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Iraqi special forces battled the Islamic State group on Friday in west Mosul, where a commander said jihadist resistance is showing signs of weakening under repeated assaults.
The jihadists are also facing simultaneous offensives in Syria by government forces, Turkish-backed rebels and a US-supported alliance of Kurdish and Arab fighters, piling more pressure on IS.
But the battle for Mosul's Old City -- which could see some of the toughest fighting of the operation -- has not yet begun, nor has fighting inside the city of Raqa, IS's main bastion in Syria.
Iraq's Counter-Terrorism Service assaulted the Al-Amil al-Oula neighbourhood of west Mosul early on Friday, and were battling the jihadists inside it, said Staff Major General Maan al-Saadi, a CTS commander.
"The enemy fought fiercely in the first defensive line from Al-Ghazlani base to Wadi Hajar and to Al-Sumood neighbourhood,"Saadi said, referring to areas that Iraqi forces have recaptured since launching their assault on west Mosul on February 19.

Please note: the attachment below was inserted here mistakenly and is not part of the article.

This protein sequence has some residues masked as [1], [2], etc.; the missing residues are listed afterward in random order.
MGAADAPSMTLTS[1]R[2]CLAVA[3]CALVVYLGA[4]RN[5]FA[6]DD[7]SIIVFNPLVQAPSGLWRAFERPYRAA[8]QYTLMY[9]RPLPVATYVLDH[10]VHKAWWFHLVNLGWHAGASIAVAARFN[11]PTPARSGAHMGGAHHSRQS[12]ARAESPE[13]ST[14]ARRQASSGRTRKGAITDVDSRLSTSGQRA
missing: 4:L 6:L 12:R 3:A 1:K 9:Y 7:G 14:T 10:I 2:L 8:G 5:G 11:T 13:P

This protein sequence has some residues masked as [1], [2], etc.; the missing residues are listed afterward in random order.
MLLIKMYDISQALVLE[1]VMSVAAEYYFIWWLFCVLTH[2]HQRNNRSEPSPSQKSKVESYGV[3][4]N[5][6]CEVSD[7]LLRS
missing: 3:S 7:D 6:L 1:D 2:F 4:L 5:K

But"after these neighbourhoods, after we broke the defensive line, they lost many fighters,"he said.
"The enemy has begun to collapse. They have lost many of their combat capabilities. Today, the enemy sent (car bombs), but not in the numbers that they sent at the beginning of the battle."
In another sign that the jihadists are feeling the squeeze, their chief Abu Bakr al Baghdadi was reported to have abandoned Mosul, leaving local commanders behind to oversee IS's defence of the city.
"He was in Mosul at some point before the offensive.... He left before we isolated Mosul and Tal Afar,"a town to the west, a US defence official said.
"He probably gave broad strategic guidance and has left it to battlefield commanders."
Baghdadi, who declared IS's cross-border"caliphate"at a Mosul mosque in 2014, urged supporters in an audio message in November to make a stand in the city rather than"retreating in shame".
Iraqi forces launched their operation to retake Mosul in October, and recaptured the whole east bank of the Tigris River that runs through it in January.
They then set their sights on the smaller but more densely populated west side of the city. More than 215,000 people are currently displaced as a result of the battle for Mosul, according to the International Organization for Migration. Others fled their homes but later returned.
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